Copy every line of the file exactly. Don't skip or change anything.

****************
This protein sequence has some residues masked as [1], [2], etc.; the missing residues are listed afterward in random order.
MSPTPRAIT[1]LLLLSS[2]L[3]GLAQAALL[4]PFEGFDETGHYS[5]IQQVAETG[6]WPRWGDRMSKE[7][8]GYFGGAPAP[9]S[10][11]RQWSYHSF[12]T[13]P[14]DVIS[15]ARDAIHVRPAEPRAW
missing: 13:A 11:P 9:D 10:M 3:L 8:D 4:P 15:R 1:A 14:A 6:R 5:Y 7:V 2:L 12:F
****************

This protein sequence has some residues masked as [1], [2], etc.; the missing residues are listed afterward in random order.
MSPTPRAIT[1]LLLLSS[2]L[3]GLAQAALL[4]PFEGFDETGHYS[5]IQQVAETG[6]WPRWGDRMSKE[7][8]GYFGGAPAP[9]S[10][11]RQWSYHSF[12]T[13]P[14]DVIS[15]ARDAIHVRPAEPRAW
missing: 13:A 11:P 9:D 10:M 3:L 8:D 4:P 15:R 1:A 14:A 6:R 5:Y 7:V 2:L 12:F